4 Steps to Implement Data Breach Contingency Plan

Think your organization is safe from a data breach? Think again. Just this week, Identity Theft Resource Center reported that a total of 589 breaches have exposed approximately 76 million records in 2014 alone. This is a 29.5% increase from last year. Financial institutions accounted for 1.1 million breached records, 64.4 million business records were exposed and 7.1 million medical records were compromised. Company data is a vital asset to your organization, but can also be a giant liability. You need to Implement Data Breach Contingency Plan.  Chances are your organization stores one, if not many of the following:

Credit Card Information

Customer, Patient or Employee Data

Inventory Systems

Intellectual Property

Access to this data is necessary for your business. Now imagine if that information was compromised. What would be the implications to your organization’s operation, reputation and future?

If the news of a growing number of breaches should imply anything, it is that no one is immune to a data breach. However, there are preparations you can engage in now to minimize the harm that a potential breach would wreak on your organization.

Talk with your IT professionals for expert advice on how to combat data vulnerability. In the meantime, consider the following steps to create and implement Data Breach Contingency Plan for your organization:


 1. Designate a Response Team

This team is responsible for investigating the issue, answering the initial questions and creating a specific plan to move forward. Your Data Breach Response Team should be comprised of the following professionals or your organization’s equivalent:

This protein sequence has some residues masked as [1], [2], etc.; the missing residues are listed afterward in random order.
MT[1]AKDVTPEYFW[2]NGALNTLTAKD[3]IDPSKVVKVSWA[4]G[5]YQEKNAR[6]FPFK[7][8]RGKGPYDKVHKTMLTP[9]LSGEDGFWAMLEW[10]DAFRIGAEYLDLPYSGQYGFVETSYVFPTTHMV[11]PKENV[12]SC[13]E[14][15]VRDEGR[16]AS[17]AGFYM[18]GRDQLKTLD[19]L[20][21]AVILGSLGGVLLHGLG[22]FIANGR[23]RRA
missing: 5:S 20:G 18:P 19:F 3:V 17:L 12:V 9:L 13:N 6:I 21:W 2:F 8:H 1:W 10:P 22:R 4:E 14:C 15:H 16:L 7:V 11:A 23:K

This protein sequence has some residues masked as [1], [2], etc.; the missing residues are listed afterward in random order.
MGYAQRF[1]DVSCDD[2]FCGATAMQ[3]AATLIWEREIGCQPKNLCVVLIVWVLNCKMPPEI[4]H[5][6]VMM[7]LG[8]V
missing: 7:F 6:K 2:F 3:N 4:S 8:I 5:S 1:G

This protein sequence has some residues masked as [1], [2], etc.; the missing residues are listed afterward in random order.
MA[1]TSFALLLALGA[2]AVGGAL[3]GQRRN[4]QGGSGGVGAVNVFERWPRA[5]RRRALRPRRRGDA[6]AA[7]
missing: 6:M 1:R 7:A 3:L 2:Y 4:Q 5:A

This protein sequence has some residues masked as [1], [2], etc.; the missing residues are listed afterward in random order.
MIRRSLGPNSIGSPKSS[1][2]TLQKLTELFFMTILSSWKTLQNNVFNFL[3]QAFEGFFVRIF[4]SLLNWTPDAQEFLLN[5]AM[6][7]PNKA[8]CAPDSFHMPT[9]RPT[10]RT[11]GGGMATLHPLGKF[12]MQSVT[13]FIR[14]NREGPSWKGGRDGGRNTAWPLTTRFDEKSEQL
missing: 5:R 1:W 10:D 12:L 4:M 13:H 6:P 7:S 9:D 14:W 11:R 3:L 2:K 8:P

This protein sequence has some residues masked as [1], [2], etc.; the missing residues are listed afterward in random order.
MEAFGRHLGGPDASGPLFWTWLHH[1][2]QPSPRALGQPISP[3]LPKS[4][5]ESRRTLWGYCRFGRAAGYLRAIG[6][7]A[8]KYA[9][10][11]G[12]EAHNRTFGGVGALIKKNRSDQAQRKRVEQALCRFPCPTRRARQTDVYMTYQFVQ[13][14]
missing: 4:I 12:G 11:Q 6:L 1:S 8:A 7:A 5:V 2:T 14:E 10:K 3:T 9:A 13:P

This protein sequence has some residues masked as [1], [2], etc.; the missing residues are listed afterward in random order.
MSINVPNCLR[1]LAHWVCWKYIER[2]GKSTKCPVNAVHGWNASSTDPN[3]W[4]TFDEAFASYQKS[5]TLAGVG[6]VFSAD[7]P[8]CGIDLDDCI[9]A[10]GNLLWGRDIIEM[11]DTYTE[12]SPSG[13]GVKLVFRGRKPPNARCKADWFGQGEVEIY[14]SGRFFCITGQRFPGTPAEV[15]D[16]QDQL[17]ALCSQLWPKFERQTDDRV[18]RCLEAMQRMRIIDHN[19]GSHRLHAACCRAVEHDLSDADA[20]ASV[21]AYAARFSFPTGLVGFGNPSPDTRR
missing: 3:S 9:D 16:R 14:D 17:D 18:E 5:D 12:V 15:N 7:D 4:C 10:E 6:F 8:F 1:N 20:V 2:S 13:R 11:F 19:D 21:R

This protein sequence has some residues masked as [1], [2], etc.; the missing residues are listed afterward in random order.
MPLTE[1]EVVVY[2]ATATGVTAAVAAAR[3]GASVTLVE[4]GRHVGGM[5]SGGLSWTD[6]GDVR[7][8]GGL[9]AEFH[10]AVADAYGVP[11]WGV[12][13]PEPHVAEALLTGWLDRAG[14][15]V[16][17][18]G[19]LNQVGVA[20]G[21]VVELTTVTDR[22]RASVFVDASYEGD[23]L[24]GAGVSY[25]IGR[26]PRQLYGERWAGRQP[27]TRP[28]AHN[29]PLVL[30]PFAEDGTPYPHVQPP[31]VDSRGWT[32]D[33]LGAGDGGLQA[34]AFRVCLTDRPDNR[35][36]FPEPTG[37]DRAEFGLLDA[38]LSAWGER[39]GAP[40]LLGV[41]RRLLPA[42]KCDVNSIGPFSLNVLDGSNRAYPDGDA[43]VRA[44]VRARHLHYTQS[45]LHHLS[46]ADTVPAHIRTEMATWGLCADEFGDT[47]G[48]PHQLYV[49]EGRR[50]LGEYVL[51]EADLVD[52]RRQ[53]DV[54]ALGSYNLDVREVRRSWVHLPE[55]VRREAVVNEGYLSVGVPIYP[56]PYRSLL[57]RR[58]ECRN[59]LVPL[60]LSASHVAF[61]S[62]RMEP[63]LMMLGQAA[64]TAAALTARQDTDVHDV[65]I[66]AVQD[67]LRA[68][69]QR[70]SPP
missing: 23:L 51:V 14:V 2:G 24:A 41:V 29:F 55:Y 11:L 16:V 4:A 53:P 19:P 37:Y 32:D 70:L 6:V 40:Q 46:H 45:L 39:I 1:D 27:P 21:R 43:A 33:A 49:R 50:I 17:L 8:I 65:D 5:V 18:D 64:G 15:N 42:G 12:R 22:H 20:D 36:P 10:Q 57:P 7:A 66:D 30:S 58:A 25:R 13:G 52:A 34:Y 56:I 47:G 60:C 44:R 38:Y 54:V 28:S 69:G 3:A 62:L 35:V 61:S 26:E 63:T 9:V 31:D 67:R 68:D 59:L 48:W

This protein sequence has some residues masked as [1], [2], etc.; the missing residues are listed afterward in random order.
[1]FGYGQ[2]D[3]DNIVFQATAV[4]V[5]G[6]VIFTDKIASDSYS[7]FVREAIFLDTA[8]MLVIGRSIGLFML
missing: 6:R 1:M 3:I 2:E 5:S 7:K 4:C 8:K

An IT Professional

Your legal counsel

A PR professional

The company compliance officer


A representative from each department of your organization


 2. Document Everything Now

When the need for documentation is realized, it is already too late. Start documenting now, so that when you need to reference that information, it is available to you. Below are suggestions of what to document now to be prepared for a breach in the future.

Document access levels and assign individual passwords rather than group logins.

Document processes so that in the event of a crisis, anyone can step in to fulfill those duties.

Create a log of users for all accounts. Know who has access and at what level to each account.

Map out your network and the configuration of all your devices (including printers, fax machines, copiers, etc.).


3. Keep Tabs On All Your Information

If a device or container is lost, you would need to know what was in it. Knowing what is being compromised and what the implications are both depend on a detailed and current inventory of your data. Know where it is stored, how long you should keep it and who has access to it.

One preventable cause of data breaches is lost back-up tapes. Even if your data is not encrypted, make sure that your storage vendor is taking every precaution to keep your tapes secure. Also, take regular inventory to ensure that all of your data is accounted for.

If your data is managed by a third party do your due diligence to ensure that their facility, processes and employees are equipped to safely and securely manage the information you entrust to them. Your data protection vendor should provide you with 24/7 real time inventory of all your media.


4. Policies, Policies, Policies

Make ‘em, inforce ‘em then stick to ‘em.

From the beginning, make it your policy to conduct thorough background checks on employees and in-depth verification of all venders.

Then take the necessary measures to minimize vulnerability of your devices and data. Limit access to and from devices only to whom and what is operationally necessary. This means thinking critically about who stores and handles your data and how access is controlled.

When creating policies, keep in mind that effective policies do the following:

Outline best practices

Provide thorough documentation of procedures

Include measurements for accountability

Provide protection for the organization


For additional information on how to secure your data, see the FTC’s publication on Protecting Personal Information